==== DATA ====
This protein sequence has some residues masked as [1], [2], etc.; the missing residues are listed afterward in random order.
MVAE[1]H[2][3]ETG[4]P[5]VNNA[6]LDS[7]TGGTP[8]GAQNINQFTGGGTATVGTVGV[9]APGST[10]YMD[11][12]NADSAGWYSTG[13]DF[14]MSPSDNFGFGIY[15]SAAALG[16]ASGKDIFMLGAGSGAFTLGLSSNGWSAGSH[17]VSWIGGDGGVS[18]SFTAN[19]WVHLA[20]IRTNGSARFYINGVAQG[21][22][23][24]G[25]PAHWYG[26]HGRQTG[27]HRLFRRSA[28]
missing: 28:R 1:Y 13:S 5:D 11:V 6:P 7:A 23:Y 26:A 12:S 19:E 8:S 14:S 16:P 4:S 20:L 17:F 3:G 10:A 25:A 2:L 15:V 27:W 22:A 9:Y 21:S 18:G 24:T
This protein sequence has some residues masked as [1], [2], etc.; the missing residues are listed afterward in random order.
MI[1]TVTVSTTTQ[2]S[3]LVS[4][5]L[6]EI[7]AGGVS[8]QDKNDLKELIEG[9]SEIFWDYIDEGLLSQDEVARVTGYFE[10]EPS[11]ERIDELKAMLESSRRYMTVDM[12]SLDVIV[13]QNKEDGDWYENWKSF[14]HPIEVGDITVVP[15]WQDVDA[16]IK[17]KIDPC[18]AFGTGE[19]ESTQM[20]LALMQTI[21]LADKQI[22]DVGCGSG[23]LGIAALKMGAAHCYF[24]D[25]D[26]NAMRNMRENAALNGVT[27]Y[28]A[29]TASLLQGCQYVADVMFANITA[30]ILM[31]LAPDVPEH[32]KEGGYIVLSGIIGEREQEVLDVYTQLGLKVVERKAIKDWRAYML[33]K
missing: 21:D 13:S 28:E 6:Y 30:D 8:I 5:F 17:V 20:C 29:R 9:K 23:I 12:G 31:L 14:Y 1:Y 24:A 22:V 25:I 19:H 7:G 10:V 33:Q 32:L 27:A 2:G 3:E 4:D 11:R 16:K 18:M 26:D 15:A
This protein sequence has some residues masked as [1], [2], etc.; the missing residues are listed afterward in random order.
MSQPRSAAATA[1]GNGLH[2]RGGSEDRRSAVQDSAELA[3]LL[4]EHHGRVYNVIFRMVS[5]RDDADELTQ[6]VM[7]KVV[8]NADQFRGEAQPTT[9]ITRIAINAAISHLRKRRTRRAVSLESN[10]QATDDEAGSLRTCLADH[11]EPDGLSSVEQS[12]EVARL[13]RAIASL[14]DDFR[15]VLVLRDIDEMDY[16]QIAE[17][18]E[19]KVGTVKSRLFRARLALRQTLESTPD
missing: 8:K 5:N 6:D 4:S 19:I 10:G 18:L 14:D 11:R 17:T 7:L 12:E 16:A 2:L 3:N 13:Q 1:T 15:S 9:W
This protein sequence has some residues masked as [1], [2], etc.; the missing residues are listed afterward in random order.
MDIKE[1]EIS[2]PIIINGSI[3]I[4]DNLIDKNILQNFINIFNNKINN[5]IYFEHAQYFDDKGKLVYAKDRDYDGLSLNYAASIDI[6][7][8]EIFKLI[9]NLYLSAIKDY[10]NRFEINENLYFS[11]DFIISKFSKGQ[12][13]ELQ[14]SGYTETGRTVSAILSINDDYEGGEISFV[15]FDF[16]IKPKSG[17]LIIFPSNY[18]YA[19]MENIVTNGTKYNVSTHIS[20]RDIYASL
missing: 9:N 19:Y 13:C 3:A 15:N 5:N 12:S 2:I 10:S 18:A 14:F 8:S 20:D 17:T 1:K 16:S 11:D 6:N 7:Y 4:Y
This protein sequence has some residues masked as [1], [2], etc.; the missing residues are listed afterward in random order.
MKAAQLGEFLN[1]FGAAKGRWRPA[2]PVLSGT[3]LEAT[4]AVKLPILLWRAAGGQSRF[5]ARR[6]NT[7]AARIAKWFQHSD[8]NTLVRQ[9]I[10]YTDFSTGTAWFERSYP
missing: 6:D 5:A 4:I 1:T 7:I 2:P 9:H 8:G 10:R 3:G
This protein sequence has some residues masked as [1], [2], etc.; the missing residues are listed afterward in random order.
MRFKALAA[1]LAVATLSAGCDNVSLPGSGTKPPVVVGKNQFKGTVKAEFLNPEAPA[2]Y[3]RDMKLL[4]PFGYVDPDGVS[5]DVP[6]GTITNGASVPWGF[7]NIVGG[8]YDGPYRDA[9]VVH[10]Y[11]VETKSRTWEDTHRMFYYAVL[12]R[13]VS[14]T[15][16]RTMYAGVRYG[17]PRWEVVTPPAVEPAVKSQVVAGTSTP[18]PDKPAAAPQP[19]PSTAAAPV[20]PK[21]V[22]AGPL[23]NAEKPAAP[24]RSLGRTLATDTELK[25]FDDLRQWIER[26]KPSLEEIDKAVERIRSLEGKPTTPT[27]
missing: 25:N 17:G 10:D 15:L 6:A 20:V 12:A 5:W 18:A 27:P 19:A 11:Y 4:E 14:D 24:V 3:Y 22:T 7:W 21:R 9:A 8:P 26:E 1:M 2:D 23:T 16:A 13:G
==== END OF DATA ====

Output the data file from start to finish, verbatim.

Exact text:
This protein sequence has some residues masked as [1], [2], etc.; the missing residues are listed afterward in random order.
MVAE[1]H[2][3]ETG[4]P[5]VNNA[6]LDS[7]TGGTP[8]GAQNINQFTGGGTATVGTVGV[9]APGST[10]YMD[11][12]NADSAGWYSTG[13]DF[14]MSPSDNFGFGIY[15]SAAALG[16]ASGKDIFMLGAGSGAFTLGLSSNGWSAGSH[17]VSWIGGDGGVS[18]SFTAN[19]WVHLA[20]IRTNGSARFYINGVAQG[21][22][23][24]G[25]PAHWYG[26]HGRQTG[27]HRLFRRSA[28]
missing: 28:R 1:Y 13:S 5:D 11:V 6:P 7:A 23:Y 26:A 12:S 19:E 8:S 14:S 16:P 4:S 20:L 17:F 3:G 10:A 25:A 2:L 15:V 27:W 22:A 9:Y 21:S 18:G 24:T
This protein sequence has some residues masked as [1], [2], etc.; the missing residues are listed afterward in random order.
MI[1]TVTVSTTTQ[2]S[3]LVS[4][5]L[6]EI[7]AGGVS[8]QDKNDLKELIEG[9]SEIFWDYIDEGLLSQDEVARVTGYFE[10]EPS[11]ERIDELKAMLESSRRYMTVDM[12]SLDVIV[13]QNKEDGDWYENWKSF[14]HPIEVGDITVVP[15]WQDVDA[16]IK[17]KIDPC[18]AFGTGE[19]ESTQM[20]LALMQTI[21]LADKQI[22]DVGCGSG[23]LGIAALKMGAAHCYF[24]D[25]D[26]NAMRNMRENAALNGVT[27]Y[28]A[29]TASLLQGCQYVADVMFANITA[30]ILM[31]LAPDVPEH[32]KEGGYIVLSGIIGEREQEVLDVYTQLGLKVVERKAIKDWRAYML[33]K
missing: 21:D 13:S 28:E 6:Y 30:D 8:I 5:F 17:V 20:C 29:R 9:K 23:I 12:G 31:L 14:Y 1:Y 24:A 22:V 25:I 19:H 7:G 10:V 33:Q 32:L 27:A 2:G 3:E 4:D 11:R 16:K 18:M 26:D 15:A
This protein sequence has some residues masked as [1], [2], etc.; the missing residues are listed afterward in random order.
MSQPRSAAATA[1]GNGLH[2]RGGSEDRRSAVQDSAELA[3]LL[4]EHHGRVYNVIFRMVS[5]RDDADELTQ[6]VM[7]KVV[8]NADQFRGEAQPTT[9]ITRIAINAAISHLRKRRTRRAVSLESN[10]QATDDEAGSLRTCLADH[11]EPDGLSSVEQS[12]EVARL[13]RAIASL[14]DDFR[15]VLVLRDIDEMDY[16]QIAE[17][18]E[19]KVGTVKSRLFRARLALRQTLESTPD
missing: 8:K 5:N 6:D 4:S 19:I 10:G 18:L 14:D 11:R 17:T 7:L 12:E 16:A 2:L 3:N 13:Q 1:T 15:S 9:W
This protein sequence has some residues masked as [1], [2], etc.; the missing residues are listed afterward in random order.
MDIKE[1]EIS[2]PIIINGSI[3]I[4]DNLIDKNILQNFINIFNNKINN[5]IYFEHAQYFDDKGKLVYAKDRDYDGLSLNYAASIDI[6][7][8]EIFKLI[9]NLYLSAIKDY[10]NRFEINENLYFS[11]DFIISKFSKGQ[12][13]ELQ[14]SGYTETGRTVSAILSINDDYEGGEISFV[15]FDF[16]IKPKSG[17]LIIFPSNY[18]YA[19]MENIVTNGTKYNVSTHIS[20]RDIYASL
missing: 9:N 19:Y 13:C 3:A 15:N 5:N 12:S 2:I 10:S 18:A 14:F 8:S 20:D 17:T 1:K 16:S 11:D 6:N 7:Y 4:Y
This protein sequence has some residues masked as [1], [2], etc.; the missing residues are listed afterward in random order.
MKAAQLGEFLN[1]FGAAKGRWRPA[2]PVLSGT[3]LEAT[4]AVKLPILLWRAAGGQSRF[5]ARR[6]NT[7]AARIAKWFQHSD[8]NTLVRQ[9]I[10]YTDFSTGTAWFERSYP
missing: 6:D 5:A 4:I 1:T 7:I 2:P 9:H 8:G 10:R 3:G
This protein sequence has some residues masked as [1], [2], etc.; the missing residues are listed afterward in random order.
MRFKALAA[1]LAVATLSAGCDNVSLPGSGTKPPVVVGKNQFKGTVKAEFLNPEAPA[2]Y[3]RDMKLL[4]PFGYVDPDGVS[5]DVP[6]GTITNGASVPWGF[7]NIVGG[8]YDGPYRDA[9]VVH[10]Y[11]VETKSRTWEDTHRMFYYAVL[12]R[13]VS[14]T[15][16]RTMYAGVRYG[17]PRWEVVTPPAVEPAVKSQVVAGTSTP[18]PDKPAAAPQP[19]PSTAAAPV[20]PK[21]V[22]AGPL[23]NAEKPAAP[24]RSLGRTLATDTELK[25]FDDLRQWIER[26]KPSLEEIDKAVERIRSLEGKPTTPT[27]
missing: 25:N 17:G 10:D 15:L 6:A 20:V 12:A 5:W 18:A 27:P 19:A 11:Y 4:E 14:D 24:V 3:Y 22:T 7:W 21:R 9:A 8:P 26:E 1:M 2:D 23:T 16:A 13:G